The second, stepped off a bus – twisted his ankle and knee, and that was the end of that. He endured so much pain that he spent hours in an emergency room and then went through a long drawn out rehabilitation process. Even to this day, he still has to be very careful about going down stairs, lifting simple objects and a host of other things.

Both of these people had me making phone calls all over the place, canceling travel plans and other stuff that just seem to come out of the woodwork. Working closely with both families from the start was a real reality check for a lot of family and friends. It also showed them how quickly the limelight dims and how cold the hospitality calls stop when a guy is no longer viable.

Baseball is a different lifestyle that has all kinds of ups and downs that can blindside you if you’re not careful.

A true calling in life usual sits deep inside all of us. Some see it early, some see it not so early. And for others – unfortunately, some don’t go looking for it or see it at all. Give yourself time to hear the call – it will come, maybe not today, maybe not tomorrow, but you’ll figure it out. College or not. Baseball or not.

Who knows, someday you could own your own Volvo dealership including a DVD player for first time buyers.

Coach B.

Every Christmas my family and I get a nice Christmas card from some port-of-call from my Merchant Marine grad with — Merry Christmass coach! In the backround are palm trees, bikinis, white beaches, bikinis, blazing setting sun over the water, bikinis. Geeshhh - and here I am stocking up on Absorbine Jr. Go figure.

I think I disagree. I think your first step should be to pick a college. Pick one that has a baseball program but pick it based on the academics you are looking for. Now get on that team your freshman year and see how it goes. You’ll know what to do after the first year.[/quote]

Oh, I don’t mean looking for the quality of the program, I mean if they have one at all. For instance, SMU is a college I haven’t ruled out yet, but it doesn’t have baseball at all.

And here’s more insight from me on my situation.

I actually just got back from playing two games against an ELITE team. I mean, 4 of the players were drafted, and every other one is going to a D1 school with a large sum of money.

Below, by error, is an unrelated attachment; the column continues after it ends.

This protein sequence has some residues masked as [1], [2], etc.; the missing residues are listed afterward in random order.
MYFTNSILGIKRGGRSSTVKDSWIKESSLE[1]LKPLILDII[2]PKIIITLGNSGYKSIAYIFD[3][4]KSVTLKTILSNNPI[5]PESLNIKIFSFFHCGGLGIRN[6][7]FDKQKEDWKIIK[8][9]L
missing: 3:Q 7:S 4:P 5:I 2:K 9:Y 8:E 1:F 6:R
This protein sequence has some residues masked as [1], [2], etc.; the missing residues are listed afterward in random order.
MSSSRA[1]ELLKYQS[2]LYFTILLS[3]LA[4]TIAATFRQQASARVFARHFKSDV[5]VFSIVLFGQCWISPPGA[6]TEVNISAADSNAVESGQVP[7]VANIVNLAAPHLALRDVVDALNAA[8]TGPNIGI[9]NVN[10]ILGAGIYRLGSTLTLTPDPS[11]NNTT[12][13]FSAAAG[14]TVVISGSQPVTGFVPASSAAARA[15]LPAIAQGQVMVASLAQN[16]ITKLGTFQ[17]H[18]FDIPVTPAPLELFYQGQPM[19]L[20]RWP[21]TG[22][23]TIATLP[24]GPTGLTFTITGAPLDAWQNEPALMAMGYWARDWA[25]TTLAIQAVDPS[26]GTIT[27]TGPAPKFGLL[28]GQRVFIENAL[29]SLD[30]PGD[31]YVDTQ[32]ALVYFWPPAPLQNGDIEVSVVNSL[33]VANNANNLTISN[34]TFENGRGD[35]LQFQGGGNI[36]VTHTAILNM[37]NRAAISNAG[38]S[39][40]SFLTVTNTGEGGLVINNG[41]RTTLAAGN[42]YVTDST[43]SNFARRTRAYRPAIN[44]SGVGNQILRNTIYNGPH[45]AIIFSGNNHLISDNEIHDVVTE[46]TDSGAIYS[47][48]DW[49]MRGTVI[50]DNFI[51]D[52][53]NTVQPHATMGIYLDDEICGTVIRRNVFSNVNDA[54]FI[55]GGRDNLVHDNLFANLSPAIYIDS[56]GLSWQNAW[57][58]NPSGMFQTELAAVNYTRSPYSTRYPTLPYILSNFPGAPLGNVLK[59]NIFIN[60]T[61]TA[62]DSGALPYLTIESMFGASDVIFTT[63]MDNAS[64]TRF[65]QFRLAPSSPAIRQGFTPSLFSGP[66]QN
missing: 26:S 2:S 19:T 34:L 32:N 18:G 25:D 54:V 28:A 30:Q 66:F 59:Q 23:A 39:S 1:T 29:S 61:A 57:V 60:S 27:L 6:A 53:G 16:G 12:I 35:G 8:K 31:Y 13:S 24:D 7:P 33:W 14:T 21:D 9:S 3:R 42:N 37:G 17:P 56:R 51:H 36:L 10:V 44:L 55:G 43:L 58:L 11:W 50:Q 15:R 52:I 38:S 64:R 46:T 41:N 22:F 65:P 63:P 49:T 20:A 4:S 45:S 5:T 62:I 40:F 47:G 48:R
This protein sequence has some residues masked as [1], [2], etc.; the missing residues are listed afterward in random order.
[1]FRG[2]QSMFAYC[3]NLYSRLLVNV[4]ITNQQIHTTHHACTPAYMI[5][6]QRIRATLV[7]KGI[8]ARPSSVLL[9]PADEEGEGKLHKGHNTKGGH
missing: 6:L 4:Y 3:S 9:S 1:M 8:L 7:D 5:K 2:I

I heard all this before the game, and I went into it expecting to be smashed around the park. But alas, 5 innings went by without runs. Only reason they got any in the 6th was due to errors forcing it to be a 6 out inning.

I also threw a ball from first base over the left field wall. Never tried it before, but needless to say I surprised myself.

So it’s like, now I know without a doubt that I have the talent needed to play. The feeling of being able to compete with such athletes while still being a year younger is amazing.

Bah, every time I start leaning one way something new pops up…

Dude, it sounds like you have a gift from god that every kid wishes for, you have a chance to play were all kids want to play, Division 1 baseball.
I wish I was in your position right know, I would die to be in your position.

Look yourself in the mirror, and ask your self do you love this Game?, do you want to play Beyond high school?, do you want to go pro, most Importantly, Do you really want it?

These questions I ask myself almost every day I work, every game I ask myself this, every day in the weight room.

Its just a matter of asking yourself, Do you really want it. and believe me, there’s nothing wrong with saying No. If you don’t have fun playing this game anymore, then try something else.

Im not trying to be disrespectful or anything. But I honestly Would love to be in your situation right now. 6’6" throwing high 80’s and you are barely going to be a senior. You have the talent, you know that yourself, God gave you talent, to be that tall with a Natural Strong arm.

You just gotta want it.

Its just a matter of asking yourself, Do you really want it

The only answer I get from myself is a mixed one.
“Sure I’d love to play, just give me a normal college life and free time”

It’s like, COME ON! How can I be wanting such polar opposites at the same time.

Have you considered a career in veterinary medicine?

Coach B.

I wish I was in your situation, knowing that I had the talent to go somewhere. That in itself is a blessing, and just think about the little things you enjoy around baseball. For me, I just want to stay around baseball, maybe I’m not much of a player, but I love the sport so much. And you are extremely lucky to have the brains you do. Because of that, you always have options outside of baseball if you decide its just not for you.


The reason why I asked is because Texas A&M is one of the finest colleges in the nation and since your in Texas, have good marks, athletic and so on, it would stand to reason, that’s were you should go. To make it even easier for you, they have financial aid counselors, a student body of about 42,000, all kinds of Veterinary science related courses, reasonable acceptance standards, etc.

So, decide on Texas A&M and take it from there. Best wishes with your college career.

Coach B.

Veterinary medicine?
Ehh, biology and the likes don’t suit me well.

I’m more of a numbers and science guy.

But yes, A&M is definitely on my list of options.

Also I have some more questions, mostly about the recruiting process.